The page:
But Iranians were clearly offended at the way their ancestors were portrayed in the film, inspired by the tale of 300 Spartans under King Leonidas who held out at Thermopylae against a Persian invasion led by Xerxes in 480 BC.
The government, lawmakers, and Iranian Web logs (blogs) denounced the movie, which depicts the huge Persian army as ruthless but repeatedly outsmarted by the Greeks who are only defeated in the end by treachery.
Even though the film by US director Zack Snyder has only just hit theaters in the US, poor-quality pirated copies are already available in the Iranian capital.
Government spokesman Gholamhossein Elham branded it an insult against Iran, where the first Persian empire emerged to become the world's most powerful in the sixth century BC before it was conquered by Alexander the Great two centuries later.
"Not only would no nation or government accept this, but it would also consider it as hostile behavior which is the result of cultural and psychological warfare," he told a regular press briefing on Tuesday.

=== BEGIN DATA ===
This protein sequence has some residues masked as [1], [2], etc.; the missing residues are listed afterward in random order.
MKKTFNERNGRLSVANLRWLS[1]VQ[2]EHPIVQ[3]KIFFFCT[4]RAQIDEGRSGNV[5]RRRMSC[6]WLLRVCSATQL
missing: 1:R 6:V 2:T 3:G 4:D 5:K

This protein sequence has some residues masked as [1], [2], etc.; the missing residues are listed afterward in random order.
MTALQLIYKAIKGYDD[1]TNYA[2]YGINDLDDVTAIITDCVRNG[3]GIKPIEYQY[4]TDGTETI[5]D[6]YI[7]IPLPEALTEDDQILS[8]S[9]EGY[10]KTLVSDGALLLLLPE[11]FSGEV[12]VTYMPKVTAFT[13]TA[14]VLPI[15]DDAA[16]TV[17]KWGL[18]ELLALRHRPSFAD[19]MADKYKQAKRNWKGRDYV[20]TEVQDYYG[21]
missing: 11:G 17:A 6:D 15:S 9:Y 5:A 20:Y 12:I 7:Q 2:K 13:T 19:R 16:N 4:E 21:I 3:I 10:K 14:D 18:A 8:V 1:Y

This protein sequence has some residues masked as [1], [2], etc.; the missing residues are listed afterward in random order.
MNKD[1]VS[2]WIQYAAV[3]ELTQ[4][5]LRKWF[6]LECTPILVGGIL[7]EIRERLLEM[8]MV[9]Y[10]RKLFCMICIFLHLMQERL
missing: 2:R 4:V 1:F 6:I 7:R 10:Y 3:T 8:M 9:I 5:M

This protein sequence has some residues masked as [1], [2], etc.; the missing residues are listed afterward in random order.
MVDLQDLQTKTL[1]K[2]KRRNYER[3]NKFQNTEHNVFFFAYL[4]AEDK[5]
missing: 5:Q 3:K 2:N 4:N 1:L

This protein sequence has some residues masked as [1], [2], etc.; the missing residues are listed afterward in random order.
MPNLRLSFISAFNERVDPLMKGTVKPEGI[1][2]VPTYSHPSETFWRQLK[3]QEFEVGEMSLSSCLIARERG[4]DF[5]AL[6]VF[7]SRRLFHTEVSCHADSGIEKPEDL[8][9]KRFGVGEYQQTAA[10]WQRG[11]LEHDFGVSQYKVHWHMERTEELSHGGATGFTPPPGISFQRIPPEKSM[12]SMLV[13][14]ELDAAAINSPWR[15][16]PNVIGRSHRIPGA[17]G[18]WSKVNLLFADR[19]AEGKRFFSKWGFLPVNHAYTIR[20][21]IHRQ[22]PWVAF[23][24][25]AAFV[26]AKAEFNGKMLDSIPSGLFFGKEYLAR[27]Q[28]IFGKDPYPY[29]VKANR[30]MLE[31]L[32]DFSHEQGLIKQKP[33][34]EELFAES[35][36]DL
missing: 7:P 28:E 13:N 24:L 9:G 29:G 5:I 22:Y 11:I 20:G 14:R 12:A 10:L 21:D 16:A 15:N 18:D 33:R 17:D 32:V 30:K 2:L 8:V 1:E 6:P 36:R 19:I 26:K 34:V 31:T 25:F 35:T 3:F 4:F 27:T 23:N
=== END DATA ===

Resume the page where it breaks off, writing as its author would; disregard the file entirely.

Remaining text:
"Following the Islamic Revolution in Iran, Hollywood and cultural authorities in the US initiated studies to figure out how to attack Iranian culture," said Javad Shamqadri, a cultural advisor to Iranian president Mahmoud Ahmadinejad, according to a BBC report. "Certainly, the recent movie is a product of such studies," Shamqadri said.
Daily newspaper Ayandeh-No carried the headline "Hollywood Declares War on Iranians," BBC noted.
The paper said, "It [300 ] seeks to tell people that Iran, which is in the Axis of Evil now, has for long been the source of evil, and modern Iranians' ancestors are the ugly murderous dumb savages you see in 300."
Four MPs urged Foreign Minister Manouchehr Mottaki and Culture and Islamic Guidance Minister Mohammad Hossein Saffar-Harandi to ask other Muslim countries not to show "this anti-Iranian Hollywood movie," ISNA news agency said.
Iranians take great pride in their history and the empire they founded, and any perceived slight against that heritage often sparks criticism across the political and social spectrums.
An Iranian circulated a petition against the film on the Internet, saying the film was both "fraudulent and distorted," according to a Reuters report.
"It is a proven scholarly fact that the Persian Empire in 480 BC was the most magnificent and civilised empire," the protest letter to the filmmakers said.
Western historians have often said the battle was the first major conflict between the East and the ancient Greek city states, seen as the cradle for Western values.
This is not the first time Iran has protested over its portrayal in films made in the West.